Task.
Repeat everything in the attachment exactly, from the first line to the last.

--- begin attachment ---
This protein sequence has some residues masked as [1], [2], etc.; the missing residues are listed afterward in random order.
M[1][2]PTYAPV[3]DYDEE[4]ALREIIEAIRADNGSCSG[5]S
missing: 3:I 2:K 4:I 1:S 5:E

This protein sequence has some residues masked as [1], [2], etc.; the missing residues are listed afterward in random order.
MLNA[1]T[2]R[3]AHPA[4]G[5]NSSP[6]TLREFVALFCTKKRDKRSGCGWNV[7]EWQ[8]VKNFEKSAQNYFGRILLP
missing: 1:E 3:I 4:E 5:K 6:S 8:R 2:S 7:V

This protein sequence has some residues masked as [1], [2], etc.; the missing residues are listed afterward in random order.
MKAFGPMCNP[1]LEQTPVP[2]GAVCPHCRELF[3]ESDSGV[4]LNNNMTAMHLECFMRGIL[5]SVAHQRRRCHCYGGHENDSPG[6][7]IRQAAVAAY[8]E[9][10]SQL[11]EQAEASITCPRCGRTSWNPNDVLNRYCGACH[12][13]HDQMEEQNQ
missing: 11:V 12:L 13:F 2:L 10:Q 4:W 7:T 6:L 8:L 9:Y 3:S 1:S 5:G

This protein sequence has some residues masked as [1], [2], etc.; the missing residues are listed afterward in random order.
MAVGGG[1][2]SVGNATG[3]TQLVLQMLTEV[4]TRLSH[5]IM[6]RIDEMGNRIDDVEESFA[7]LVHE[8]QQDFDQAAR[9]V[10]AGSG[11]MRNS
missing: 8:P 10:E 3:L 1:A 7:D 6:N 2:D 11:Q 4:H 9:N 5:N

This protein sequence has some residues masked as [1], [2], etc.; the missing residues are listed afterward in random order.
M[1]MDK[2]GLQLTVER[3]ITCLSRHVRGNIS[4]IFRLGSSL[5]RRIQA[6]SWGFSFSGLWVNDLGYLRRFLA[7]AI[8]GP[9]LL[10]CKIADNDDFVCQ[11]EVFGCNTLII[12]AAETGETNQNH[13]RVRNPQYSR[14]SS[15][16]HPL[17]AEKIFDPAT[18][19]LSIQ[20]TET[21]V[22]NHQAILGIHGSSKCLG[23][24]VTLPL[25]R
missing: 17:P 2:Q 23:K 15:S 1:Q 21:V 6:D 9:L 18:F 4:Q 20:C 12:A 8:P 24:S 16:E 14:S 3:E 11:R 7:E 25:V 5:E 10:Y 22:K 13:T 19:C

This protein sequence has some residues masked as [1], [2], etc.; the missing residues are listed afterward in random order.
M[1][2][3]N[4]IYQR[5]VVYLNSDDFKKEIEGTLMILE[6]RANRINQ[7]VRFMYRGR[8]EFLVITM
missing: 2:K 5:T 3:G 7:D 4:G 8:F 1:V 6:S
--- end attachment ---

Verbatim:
This protein sequence has some residues masked as [1], [2], etc.; the missing residues are listed afterward in random order.
M[1][2]PTYAPV[3]DYDEE[4]ALREIIEAIRADNGSCSG[5]S
missing: 3:I 2:K 4:I 1:S 5:E

This protein sequence has some residues masked as [1], [2], etc.; the missing residues are listed afterward in random order.
MLNA[1]T[2]R[3]AHPA[4]G[5]NSSP[6]TLREFVALFCTKKRDKRSGCGWNV[7]EWQ[8]VKNFEKSAQNYFGRILLP
missing: 1:E 3:I 4:E 5:K 6:S 8:R 2:S 7:V

This protein sequence has some residues masked as [1], [2], etc.; the missing residues are listed afterward in random order.
MKAFGPMCNP[1]LEQTPVP[2]GAVCPHCRELF[3]ESDSGV[4]LNNNMTAMHLECFMRGIL[5]SVAHQRRRCHCYGGHENDSPG[6][7]IRQAAVAAY[8]E[9][10]SQL[11]EQAEASITCPRCGRTSWNPNDVLNRYCGACH[12][13]HDQMEEQNQ
missing: 11:V 12:L 13:F 2:L 10:Q 4:W 7:T 6:L 8:L 9:Y 3:S 1:S 5:G

This protein sequence has some residues masked as [1], [2], etc.; the missing residues are listed afterward in random order.
MAVGGG[1][2]SVGNATG[3]TQLVLQMLTEV[4]TRLSH[5]IM[6]RIDEMGNRIDDVEESFA[7]LVHE[8]QQDFDQAAR[9]V[10]AGSG[11]MRNS
missing: 8:P 10:E 3:L 1:A 7:D 6:N 2:D 11:Q 4:H 9:N 5:N

This protein sequence has some residues masked as [1], [2], etc.; the missing residues are listed afterward in random order.
M[1]MDK[2]GLQLTVER[3]ITCLSRHVRGNIS[4]IFRLGSSL[5]RRIQA[6]SWGFSFSGLWVNDLGYLRRFLA[7]AI[8]GP[9]LL[10]CKIADNDDFVCQ[11]EVFGCNTLII[12]AAETGETNQNH[13]RVRNPQYSR[14]SS[15][16]HPL[17]AEKIFDPAT[18][19]LSIQ[20]TET[21]V[22]NHQAILGIHGSSKCLG[23][24]VTLPL[25]R
missing: 17:P 2:Q 23:K 15:S 1:Q 21:V 6:D 9:L 18:F 4:Q 20:C 12:A 8:P 24:S 16:E 14:S 3:E 11:R 7:E 25:V 5:E 10:Y 22:K 13:T 19:C

This protein sequence has some residues masked as [1], [2], etc.; the missing residues are listed afterward in random order.
M[1][2][3]N[4]IYQR[5]VVYLNSDDFKKEIEGTLMILE[6]RANRINQ[7]VRFMYRGR[8]EFLVITM
missing: 2:K 5:T 3:G 7:D 4:G 8:F 1:V 6:S